In case you've never tried it before, let me assure you that It's really hard to take a picture of your back. I had to use a mirror to make sure that the camera was actually aimed at me and not at the wall behind me.
Yes, that splotchy red expanse of skin is my right shoulder and back, and no, I was not injured in some horrible accident. Or rather, I WAS injured in some horrible accident, once upon a time, and the gross bruising is evidence of that. It's just that the injury is old, and the bruising is recent. Also self-inflected.
See, I was employing a technique called gua sha (read all about it in a Wikipedia entry or at a website called Gua Sha), which I LOVE both because A) it works and B) I can do it myself--at least on some parts of me.
As the links I've included explain, the idea is that some sort of trauma or illness leads to blood stagnation in areas of the body. To heal an imbalance, you induce "extravasation of blood from the peripheral capillaries," which looks horrible but doesn't hurt nearly as much as, say, an intense bout of physical therapy, and can actually feel GREAT. It soothes muscles, releases tension, and, some people claim, repels colds.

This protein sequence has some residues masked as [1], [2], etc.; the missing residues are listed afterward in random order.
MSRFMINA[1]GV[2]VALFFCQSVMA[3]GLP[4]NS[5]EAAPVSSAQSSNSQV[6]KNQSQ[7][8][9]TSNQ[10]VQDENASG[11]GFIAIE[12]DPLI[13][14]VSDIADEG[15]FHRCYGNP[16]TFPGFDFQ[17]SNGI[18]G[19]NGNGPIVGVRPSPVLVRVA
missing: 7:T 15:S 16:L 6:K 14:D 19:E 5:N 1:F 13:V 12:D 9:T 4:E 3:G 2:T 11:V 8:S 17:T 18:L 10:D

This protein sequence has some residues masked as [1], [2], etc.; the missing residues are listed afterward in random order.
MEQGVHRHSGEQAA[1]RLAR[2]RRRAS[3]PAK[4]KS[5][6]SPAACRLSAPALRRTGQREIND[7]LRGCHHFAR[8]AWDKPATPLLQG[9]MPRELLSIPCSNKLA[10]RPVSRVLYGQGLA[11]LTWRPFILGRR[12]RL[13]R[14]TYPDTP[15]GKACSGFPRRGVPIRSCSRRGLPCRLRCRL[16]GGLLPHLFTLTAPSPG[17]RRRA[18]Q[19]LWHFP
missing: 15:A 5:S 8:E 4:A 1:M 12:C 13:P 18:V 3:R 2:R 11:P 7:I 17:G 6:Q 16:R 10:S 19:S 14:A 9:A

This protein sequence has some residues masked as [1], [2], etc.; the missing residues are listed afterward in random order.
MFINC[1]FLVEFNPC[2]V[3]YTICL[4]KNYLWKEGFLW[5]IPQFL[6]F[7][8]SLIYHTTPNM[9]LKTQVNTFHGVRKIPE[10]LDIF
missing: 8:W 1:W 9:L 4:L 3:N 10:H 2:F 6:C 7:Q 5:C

Here's what you do: rub the skin with some sort of lubricant--Tiger Balm or Vicks VapoRub work well. Take one of those Chinese soup spoons and use the long edge to scrape the skin. If there is grossness, a group of red bumps will begin to appear. The worse the congestion and stagnation, the more intense the redness. If there is no congestion, you can't get any weird redness to appear, though you can give yourself an old-fashioned purple bruise if you scrape too hard.
Depending on how deep and intense the stagnation is, it will disappear in anywhere from one to ten days. The first time you do it, the bruising will take longer to disappear, because it's had so long to accumulate. If you do it periodically--say, every six months or so--the bruising will fade very quickly (a day or two) unless you've suffered a major injury.
Ideal spots for the technique are shoulders, neck and upper arms. It's especially good for combating the muscle fatigue and tension involved with sitting at a computer for hours each day.
Seriously. Try it. Or better yet, find someone who is familiar with the technique, and get them to do your entire back for you. You won't want to parade around at the beach right after that, but you'll be glad you had it done.